UB plan pitched to help airbase
Tonawanda News — U.S. Sen. Charles Schumer, D-N.Y., would like to see the University at Buffalo get involved in the effort to save the Niagara Falls Air Reserve Station from closure.
In an announcement made Thursday, Schumer said he has urged the U.S. Air Force to enter into what he described as a “unique” partnership with UB and the airbase.
Schumer said he believes UB’s involvement could help improve Medivac technology, develop “cutting-edge” intelligence and surveillance methods and bolster border management efforts while helping to keep the base open.
“A cutting-edge research partnership between top scientists at University at Buffalo and Air Force located at the Niagara Falls Air Force Base is a match made in heaven,” Schumer said. “This potential partnership can create national centers of research and action that are critical both to Western New York and our national security, so I am urging the Air Force to forge a research partnership with UB that will simultaneously boost the Air Force’s mission and secure NFAR’s present in the region for years to come.”
Schumer has invited Gen. Norman Schwartz, chief of staff of the Air Force, to meet with him, Lt. Gen. Dr. Charles Green, Maj. Gen. William McCasland, Lt. Gen. Larry James and top researchers and leaders from UB to map out a research strategy.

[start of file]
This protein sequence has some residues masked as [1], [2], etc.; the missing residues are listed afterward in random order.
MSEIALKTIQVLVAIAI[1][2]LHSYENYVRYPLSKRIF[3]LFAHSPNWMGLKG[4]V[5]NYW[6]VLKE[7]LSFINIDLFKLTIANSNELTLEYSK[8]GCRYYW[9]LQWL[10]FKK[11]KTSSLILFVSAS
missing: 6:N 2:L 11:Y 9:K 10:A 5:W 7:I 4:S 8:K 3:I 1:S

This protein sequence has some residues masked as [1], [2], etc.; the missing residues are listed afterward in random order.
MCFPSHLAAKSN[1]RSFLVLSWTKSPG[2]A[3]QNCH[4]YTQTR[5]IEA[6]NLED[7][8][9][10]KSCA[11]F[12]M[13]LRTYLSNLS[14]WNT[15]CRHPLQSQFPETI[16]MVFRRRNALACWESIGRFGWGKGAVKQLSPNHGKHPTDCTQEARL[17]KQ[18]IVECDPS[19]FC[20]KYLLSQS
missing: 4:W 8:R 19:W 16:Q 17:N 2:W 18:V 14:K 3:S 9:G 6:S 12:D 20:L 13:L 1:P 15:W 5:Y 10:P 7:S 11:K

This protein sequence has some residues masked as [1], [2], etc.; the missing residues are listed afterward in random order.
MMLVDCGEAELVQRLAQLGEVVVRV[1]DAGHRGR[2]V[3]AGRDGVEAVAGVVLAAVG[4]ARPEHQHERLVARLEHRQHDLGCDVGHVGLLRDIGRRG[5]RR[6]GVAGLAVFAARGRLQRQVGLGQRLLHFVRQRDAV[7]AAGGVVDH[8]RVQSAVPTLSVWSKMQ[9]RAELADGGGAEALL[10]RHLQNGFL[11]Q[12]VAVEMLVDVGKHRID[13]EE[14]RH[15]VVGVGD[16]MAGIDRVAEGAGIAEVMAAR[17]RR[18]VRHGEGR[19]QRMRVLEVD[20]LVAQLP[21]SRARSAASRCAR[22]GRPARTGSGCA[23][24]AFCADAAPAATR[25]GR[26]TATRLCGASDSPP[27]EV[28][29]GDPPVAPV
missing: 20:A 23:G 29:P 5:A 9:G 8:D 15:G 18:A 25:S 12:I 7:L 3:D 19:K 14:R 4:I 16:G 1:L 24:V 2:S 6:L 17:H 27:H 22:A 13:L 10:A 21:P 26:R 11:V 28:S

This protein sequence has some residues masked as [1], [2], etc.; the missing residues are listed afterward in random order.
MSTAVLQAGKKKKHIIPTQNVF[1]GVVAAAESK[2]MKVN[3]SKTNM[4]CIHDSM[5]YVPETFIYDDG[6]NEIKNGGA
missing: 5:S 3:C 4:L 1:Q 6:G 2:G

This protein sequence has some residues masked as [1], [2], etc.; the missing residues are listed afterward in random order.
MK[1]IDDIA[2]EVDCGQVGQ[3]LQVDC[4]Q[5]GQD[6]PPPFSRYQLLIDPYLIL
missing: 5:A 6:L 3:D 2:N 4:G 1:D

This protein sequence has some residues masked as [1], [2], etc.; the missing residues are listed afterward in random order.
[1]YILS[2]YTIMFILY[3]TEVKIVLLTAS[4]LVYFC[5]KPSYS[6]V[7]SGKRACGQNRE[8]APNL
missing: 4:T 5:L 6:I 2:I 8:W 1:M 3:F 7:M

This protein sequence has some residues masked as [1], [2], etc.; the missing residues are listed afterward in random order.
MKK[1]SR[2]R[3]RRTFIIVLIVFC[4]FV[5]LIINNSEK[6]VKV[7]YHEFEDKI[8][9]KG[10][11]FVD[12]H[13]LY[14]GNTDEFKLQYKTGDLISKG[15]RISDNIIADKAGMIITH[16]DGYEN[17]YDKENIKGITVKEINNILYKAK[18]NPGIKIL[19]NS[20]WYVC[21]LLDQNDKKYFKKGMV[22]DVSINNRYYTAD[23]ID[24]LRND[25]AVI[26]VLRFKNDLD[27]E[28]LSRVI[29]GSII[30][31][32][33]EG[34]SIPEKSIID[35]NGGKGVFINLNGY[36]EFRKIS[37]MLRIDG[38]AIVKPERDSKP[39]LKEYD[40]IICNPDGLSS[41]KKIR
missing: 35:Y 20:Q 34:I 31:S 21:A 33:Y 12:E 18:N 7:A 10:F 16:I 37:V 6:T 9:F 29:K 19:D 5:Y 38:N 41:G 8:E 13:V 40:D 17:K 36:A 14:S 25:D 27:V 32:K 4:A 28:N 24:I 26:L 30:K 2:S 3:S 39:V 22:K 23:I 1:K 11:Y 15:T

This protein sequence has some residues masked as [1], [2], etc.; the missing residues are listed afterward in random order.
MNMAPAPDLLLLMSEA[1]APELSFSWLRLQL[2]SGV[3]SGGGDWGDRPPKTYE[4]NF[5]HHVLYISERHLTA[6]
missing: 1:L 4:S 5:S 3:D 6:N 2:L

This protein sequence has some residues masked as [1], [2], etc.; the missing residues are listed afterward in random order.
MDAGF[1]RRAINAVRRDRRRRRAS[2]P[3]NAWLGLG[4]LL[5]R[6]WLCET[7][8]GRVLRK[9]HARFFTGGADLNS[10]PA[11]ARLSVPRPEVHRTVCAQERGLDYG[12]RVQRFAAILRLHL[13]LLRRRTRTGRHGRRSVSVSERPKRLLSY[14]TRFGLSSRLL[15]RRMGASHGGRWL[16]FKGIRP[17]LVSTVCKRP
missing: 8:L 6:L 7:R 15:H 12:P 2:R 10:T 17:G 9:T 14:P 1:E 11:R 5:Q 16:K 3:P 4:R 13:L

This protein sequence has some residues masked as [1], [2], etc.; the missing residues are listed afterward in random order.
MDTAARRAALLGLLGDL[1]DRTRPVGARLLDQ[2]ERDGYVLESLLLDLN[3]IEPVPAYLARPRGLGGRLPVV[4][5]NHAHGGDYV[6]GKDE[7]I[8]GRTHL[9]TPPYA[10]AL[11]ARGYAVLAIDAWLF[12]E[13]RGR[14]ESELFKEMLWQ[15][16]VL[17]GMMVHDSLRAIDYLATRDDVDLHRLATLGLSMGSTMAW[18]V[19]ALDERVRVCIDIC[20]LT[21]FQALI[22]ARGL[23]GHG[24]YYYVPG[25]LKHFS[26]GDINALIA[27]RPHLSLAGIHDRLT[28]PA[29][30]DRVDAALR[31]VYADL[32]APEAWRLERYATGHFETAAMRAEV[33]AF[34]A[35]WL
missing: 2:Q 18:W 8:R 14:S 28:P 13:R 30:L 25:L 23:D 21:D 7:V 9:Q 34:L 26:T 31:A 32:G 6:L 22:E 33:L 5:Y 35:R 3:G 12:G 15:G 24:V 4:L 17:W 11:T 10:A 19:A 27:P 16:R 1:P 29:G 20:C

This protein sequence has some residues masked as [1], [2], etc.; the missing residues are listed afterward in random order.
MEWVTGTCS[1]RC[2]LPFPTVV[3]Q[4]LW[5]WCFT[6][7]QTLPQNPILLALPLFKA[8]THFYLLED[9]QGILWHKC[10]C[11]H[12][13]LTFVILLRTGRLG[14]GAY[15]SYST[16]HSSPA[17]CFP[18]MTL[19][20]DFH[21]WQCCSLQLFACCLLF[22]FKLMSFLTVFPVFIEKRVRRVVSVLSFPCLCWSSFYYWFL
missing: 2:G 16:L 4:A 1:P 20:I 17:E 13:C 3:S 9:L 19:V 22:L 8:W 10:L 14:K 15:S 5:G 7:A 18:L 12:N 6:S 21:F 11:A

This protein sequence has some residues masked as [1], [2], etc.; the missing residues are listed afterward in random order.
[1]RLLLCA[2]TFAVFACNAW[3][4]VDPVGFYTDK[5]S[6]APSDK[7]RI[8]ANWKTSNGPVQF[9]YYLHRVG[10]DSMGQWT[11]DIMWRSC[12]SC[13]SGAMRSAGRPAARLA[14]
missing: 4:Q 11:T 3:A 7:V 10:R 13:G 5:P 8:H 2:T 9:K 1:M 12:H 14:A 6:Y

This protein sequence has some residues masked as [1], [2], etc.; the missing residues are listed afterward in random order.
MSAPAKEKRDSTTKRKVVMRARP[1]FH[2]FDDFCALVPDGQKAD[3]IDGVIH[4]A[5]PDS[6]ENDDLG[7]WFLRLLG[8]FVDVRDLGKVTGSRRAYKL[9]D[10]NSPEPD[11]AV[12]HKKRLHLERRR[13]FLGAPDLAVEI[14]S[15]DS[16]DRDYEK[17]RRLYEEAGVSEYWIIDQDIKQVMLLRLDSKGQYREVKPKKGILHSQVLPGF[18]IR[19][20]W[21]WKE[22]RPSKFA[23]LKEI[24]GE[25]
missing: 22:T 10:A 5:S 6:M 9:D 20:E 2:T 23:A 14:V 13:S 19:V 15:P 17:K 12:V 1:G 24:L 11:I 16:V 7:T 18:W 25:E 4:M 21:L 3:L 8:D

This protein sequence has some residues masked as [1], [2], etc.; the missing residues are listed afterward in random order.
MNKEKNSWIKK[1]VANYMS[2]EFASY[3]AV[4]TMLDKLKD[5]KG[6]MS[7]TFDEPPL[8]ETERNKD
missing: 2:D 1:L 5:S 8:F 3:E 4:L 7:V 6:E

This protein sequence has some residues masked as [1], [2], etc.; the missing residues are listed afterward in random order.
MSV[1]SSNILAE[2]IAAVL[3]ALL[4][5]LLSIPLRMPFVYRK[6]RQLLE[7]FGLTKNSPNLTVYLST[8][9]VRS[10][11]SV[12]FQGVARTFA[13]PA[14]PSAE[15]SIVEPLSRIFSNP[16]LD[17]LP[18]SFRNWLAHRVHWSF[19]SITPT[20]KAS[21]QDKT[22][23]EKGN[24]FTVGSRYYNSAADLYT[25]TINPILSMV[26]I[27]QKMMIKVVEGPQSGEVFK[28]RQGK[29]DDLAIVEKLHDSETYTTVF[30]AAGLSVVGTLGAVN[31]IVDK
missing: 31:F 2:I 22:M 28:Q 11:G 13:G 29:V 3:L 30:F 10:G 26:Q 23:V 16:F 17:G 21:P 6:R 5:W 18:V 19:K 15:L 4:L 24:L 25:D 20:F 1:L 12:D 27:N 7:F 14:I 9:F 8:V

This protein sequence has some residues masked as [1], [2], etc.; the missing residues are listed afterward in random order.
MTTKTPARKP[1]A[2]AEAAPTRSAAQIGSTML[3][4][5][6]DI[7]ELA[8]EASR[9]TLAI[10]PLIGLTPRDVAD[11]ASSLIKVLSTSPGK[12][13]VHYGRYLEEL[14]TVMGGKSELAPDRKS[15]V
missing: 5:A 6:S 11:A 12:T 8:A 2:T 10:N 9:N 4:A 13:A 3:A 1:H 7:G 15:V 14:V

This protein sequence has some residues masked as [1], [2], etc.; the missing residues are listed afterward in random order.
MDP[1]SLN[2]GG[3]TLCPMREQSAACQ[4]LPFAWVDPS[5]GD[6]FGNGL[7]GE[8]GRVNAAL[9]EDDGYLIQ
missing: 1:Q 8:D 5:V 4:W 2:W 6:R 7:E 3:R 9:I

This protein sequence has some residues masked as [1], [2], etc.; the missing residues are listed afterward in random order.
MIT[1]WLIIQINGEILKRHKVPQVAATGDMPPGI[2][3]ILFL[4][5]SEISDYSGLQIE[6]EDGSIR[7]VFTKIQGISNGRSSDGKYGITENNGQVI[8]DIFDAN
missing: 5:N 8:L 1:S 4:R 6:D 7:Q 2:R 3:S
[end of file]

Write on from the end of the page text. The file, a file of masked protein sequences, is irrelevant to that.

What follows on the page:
“We have been working with Senator Schumer on ways that we can leverage the capabilities of the base and we are eager to explore partnership opportunities with the Air Force,” said Alexander Cartwright, vice president for research and economic development at UB.
The airbase is home to both the 107th Airlift Wing of the New York Air National Guard and 914th Airlift Wing of the Air Force Reserve. With more than 3,000 full- and part-time employees and an $88 million payroll, the reserve station is Niagara County’s largest employer. The base’s future came into question in January when the Defense Department announced plans to scale back its budget for the next decade. The announcement included plans for the Air Force to retire 65 C-130 cargo planes like those housed at the Falls facility.
The base received a one-year reprieve from closure in May when federal lawmakers approved a version of the National Defense Authorization Act that contained language designed to protect Air Guard positions across the United States, including those stationed in Niagara Falls. The piece of legislation authorizes annual funding for the nation’s military.